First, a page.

The Post-Dispatch highlights a House Financial Services subcommittee hearing in which US Reps. Blaine Luetkemeyer (R-3rd) and Ann Wagner (R-2nd), both of whom represent parts of Jefferson County in Congress, pushed back against an Obama Administration initiative called Operation Choke Point. This plan is supposed to “cut off bank access to enterprises that prey on consumers.” But our representatives see it as a scheme to shut down business sectors that the Administration doesn’t like.
“Operation Choke Point takes a new approach to banking supervision,” said Rep. Blaine Luetkemeyer, R-St. Elizabeth, Mo., who has introduced legislation to end the Justice Department initiative. “Bend your authorities and force that industry out of the financial services space, making it impossible to survive.”
Luetkemeyer has worked in the banking industry. As for Wagner:
Wagner said she had “heard from business owners from across Missouri and Kansas … who said they have had to cut thousands of jobs” because of concerns they would incur the scrutiny of Operation Choke Point.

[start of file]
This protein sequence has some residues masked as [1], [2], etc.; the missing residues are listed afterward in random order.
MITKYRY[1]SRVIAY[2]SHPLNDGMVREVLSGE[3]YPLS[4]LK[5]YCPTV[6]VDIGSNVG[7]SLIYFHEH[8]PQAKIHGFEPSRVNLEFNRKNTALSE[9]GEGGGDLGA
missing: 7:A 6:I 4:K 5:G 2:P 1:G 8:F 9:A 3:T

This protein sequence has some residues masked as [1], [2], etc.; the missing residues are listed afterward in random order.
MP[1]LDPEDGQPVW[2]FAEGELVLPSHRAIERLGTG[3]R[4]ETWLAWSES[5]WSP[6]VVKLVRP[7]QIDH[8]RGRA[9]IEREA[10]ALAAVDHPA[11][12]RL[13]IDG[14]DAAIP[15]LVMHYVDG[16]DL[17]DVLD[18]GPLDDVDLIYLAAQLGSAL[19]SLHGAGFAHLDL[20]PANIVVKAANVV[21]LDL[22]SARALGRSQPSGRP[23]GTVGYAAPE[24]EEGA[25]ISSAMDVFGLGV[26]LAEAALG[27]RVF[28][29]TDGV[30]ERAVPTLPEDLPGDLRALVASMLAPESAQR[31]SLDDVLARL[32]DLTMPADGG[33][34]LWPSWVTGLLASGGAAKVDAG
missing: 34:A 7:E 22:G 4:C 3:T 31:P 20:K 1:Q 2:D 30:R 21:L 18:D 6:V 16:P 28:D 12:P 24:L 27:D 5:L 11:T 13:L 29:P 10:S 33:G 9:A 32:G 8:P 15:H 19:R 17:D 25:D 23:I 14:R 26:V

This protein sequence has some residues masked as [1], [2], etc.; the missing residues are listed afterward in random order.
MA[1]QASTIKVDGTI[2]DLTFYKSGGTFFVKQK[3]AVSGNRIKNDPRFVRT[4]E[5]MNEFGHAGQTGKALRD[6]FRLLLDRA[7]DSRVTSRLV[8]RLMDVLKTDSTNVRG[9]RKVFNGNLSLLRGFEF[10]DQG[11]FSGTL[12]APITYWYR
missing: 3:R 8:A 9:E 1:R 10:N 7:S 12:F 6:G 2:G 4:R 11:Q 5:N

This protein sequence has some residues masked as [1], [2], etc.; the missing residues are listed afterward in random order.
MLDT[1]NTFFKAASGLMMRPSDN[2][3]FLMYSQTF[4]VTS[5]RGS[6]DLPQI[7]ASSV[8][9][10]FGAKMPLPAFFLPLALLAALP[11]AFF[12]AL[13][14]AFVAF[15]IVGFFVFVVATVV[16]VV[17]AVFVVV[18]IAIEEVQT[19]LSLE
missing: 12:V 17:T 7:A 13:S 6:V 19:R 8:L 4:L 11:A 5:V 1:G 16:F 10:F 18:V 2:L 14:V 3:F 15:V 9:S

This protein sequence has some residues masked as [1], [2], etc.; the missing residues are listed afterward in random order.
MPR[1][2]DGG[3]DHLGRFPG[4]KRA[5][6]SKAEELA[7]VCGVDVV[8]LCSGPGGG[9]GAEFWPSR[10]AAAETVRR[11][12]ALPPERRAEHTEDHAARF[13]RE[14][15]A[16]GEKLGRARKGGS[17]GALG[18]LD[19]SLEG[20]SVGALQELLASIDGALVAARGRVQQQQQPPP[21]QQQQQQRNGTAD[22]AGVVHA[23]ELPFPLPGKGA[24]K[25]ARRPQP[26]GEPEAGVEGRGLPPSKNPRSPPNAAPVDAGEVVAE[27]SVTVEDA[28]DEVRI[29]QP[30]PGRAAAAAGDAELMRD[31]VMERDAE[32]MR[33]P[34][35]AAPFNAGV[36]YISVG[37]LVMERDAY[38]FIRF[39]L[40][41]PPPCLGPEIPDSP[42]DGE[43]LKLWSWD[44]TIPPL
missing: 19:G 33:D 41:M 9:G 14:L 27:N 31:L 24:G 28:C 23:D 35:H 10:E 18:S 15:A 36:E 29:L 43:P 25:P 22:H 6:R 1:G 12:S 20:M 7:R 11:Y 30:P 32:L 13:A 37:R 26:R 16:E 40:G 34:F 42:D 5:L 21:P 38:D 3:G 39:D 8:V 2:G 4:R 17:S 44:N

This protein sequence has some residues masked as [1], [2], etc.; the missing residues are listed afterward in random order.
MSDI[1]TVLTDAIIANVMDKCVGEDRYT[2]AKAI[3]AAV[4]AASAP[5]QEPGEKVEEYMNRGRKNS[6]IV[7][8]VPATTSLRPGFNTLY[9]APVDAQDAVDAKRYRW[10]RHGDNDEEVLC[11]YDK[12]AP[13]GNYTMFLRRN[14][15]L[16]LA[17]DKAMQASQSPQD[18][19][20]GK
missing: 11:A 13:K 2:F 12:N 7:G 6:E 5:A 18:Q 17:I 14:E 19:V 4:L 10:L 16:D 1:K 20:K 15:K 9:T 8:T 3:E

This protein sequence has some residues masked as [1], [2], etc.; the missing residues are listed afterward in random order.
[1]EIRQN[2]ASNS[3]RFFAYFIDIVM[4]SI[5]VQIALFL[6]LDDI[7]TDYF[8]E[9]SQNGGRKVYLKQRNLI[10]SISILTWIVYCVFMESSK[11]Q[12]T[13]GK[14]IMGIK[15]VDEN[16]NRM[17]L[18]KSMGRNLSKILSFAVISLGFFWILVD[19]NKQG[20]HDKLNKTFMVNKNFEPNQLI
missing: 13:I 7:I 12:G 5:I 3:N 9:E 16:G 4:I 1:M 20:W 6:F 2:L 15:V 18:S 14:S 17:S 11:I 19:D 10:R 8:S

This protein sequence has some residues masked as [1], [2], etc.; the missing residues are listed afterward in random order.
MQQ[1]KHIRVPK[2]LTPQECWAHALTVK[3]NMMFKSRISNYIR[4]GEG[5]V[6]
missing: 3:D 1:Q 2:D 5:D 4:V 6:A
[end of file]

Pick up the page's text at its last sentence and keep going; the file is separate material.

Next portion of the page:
Businesses that Republicans argue could be affected are those related to guns, ammunition, payday lending, and coal, among others. Here’s what a former FDIC chairman said, from a Daily Caller article:
“Operation Choke Point is one of the most dangerous programs I have experienced in my 45 years of service as a bank regulator, bank attorney and consultant, and bank board member. Operating without legal authority and guided by a political agenda, unelected officials at the DOJ are discouraging banks from providing basic banking services…to lawful businesses simply because they don’t like them,” said William M. Isaac, former chairman of the FDIC.
Isaac has an editorial here. It appears the way this program works is by threatening banks with expensive, dragged-out investigations and audits if they don’t do the Justice Department’s bidding. Luetkemeyer has introduced a bill:
Missouri Republican Rep. Blaine Luetkemeyer brought forward the End Operation Choke Point Act Tuesday to curb the DOJ’s activities in this area. The act would provide financial institutions with safe harbor to serve customers engaged in legal activities, so as to cut out politically motivated attacks on businesses deemed undesirable by the Justice Department.